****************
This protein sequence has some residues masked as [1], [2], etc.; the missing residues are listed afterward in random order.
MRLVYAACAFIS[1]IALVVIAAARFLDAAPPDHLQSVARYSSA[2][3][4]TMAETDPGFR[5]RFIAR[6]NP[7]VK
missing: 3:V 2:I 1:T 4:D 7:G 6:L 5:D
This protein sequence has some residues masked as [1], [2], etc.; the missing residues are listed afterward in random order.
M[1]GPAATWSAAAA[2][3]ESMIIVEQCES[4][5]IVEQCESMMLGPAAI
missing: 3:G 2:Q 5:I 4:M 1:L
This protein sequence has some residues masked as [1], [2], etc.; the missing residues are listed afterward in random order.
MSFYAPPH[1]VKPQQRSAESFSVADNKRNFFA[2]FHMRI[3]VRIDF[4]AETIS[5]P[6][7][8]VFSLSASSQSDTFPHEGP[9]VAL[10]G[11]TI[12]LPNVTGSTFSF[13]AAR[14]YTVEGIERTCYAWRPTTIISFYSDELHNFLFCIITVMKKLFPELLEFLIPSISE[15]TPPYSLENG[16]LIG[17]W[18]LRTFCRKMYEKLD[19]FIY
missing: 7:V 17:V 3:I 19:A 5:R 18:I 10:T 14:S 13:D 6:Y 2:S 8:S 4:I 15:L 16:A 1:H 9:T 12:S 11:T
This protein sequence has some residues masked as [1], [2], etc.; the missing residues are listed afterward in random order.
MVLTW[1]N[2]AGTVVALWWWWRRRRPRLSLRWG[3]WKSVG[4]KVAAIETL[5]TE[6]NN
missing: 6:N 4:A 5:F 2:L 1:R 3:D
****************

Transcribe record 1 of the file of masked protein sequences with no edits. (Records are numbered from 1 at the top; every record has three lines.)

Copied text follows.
This protein sequence has some residues masked as [1], [2], etc.; the missing residues are listed afterward in random order.
MRLVYAACAFIS[1]IALVVIAAARFLDAAPPDHLQSVARYSSA[2][3][4]TMAETDPGFR[5]RFIAR[6]NP[7]VK
missing: 3:V 2:I 1:T 4:D 7:G 6:L 5:D